Arizona Biomass Plant Offers Many Benefits

Trees cleared from Arizona’s highly combustible forests soon will provide the fuel for a power plant that will produce enough electricity for up to 3,000 homes and businesses.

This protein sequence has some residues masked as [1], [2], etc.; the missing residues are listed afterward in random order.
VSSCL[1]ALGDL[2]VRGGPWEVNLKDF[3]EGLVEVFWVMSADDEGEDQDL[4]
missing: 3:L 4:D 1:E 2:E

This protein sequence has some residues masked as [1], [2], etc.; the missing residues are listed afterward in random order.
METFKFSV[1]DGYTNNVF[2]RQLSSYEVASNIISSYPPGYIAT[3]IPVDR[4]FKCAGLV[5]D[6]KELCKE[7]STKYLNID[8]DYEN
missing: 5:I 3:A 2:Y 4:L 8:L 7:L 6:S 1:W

Eagar, Arizona – August 27, 2003 [] According to the electric utility, Arizona Public Service (APS), the Stone Forest Biomass Project, located in Eagar, is expected to help improve the health of the nearby Apache-Sitgreaves forest by thinning Ponderosa Pine growth, while generating electricity using renewable biomass fuel and providing employment to local residents. Completion of the plant is expected this November. This project, which APS said is first of its kind in Arizona, is significant for the electric utility, as it lays the foundation for future endeavors in this field. APS is paying the majority of the approximate US$4 million cost of the construction of the plant, which will be operated by Western Renewable Energy. While APS will get the green credits to apply to the Arizona Environmental Portfolio Standard (which, by 2007 will require APS to generate 1.1 percent of its power through renewable sources), it’s the experience the company is gaining with biomass that may prove most beneficial. The Eagar plant will help APS develop a template to build biomass plants that use similar technology in other parts of the state. The company is exploring such forest-intensive locations as Flagstaff, Prescott and Payson in which to build these three MW plants. These projects would provide an outlet for dying trees and help protect the transmission lines in APS’ rights-of-way from forest fire risk. “APS is committed to developing clean renewable energy sources today that will fuel tomorrow’s economy,” said Ed Fox, vice president of Communications, Environment and Safety for APS. “Biomass is one of those future energy sources, and in Arizona, it also can be part of a solution to our forest health issues.” While APS has supported the Eagar project since last year, the topic of biomass has come to the forefront only recently. Ongoing drought conditions since 1999 have produced drier trees that in the past year have become susceptible to infestation by the bark beetle. The bark beetle feeds off these trees, which then become even more vulnerable to fire. Biomass technology converts vegetation waste such as forest and agricultural byproducts – even yard trimmings – into clean fuel to power generators. The Stone Forest Biomass Project will help reduce future forest fire threats by converting the trees and other vegetation removed during forest thinning into electricity. By using the wood chips that are produced from the forested trees, APS expects to reduce greenhouse gas emissions by up to 15,000 tons per year. Trees that in the past would have been burned in the forest, now will be burned in a boiler under controlled conditions, thereby producing less emissions. The Stone Forest Biomass Project will consume approximately 96 tons of forested wood each day and (like APS’ proposed biomass plants) will produce three MW of electricity. This is enough energy for up to 3,000 homes in this region. There is a direct economic benefit as well, said developers. The Stone Forest Biomass Project will require 12 full-time employees to operate the power plant, and another 20 to harvest trees that otherwise would have no use, said Jim Anderson, forest planning staff officer for the Apache-Sitgreaves National Forest. “By allowing the removal of small trees of non-commercial size, this project ultimately will reduce the fire hazard in this area of the state,” Anderson said, adding that the Stone Forest project will result in about 2,300 acres of fire risk reduction per year. “This plant and future such projects can only help the long-term health of our forests.” Western Renewable Energy began construction of the plant in August 2001 while seeking a financial partner. APS agreed to participate in the project in February 2002. “I knew we had to do something to protect our forest,” said Steve Hall, a principal with Western Renewable Energy. “Once we realized we could maintain the forest while generating electricity this plant made all the sense in the world.”
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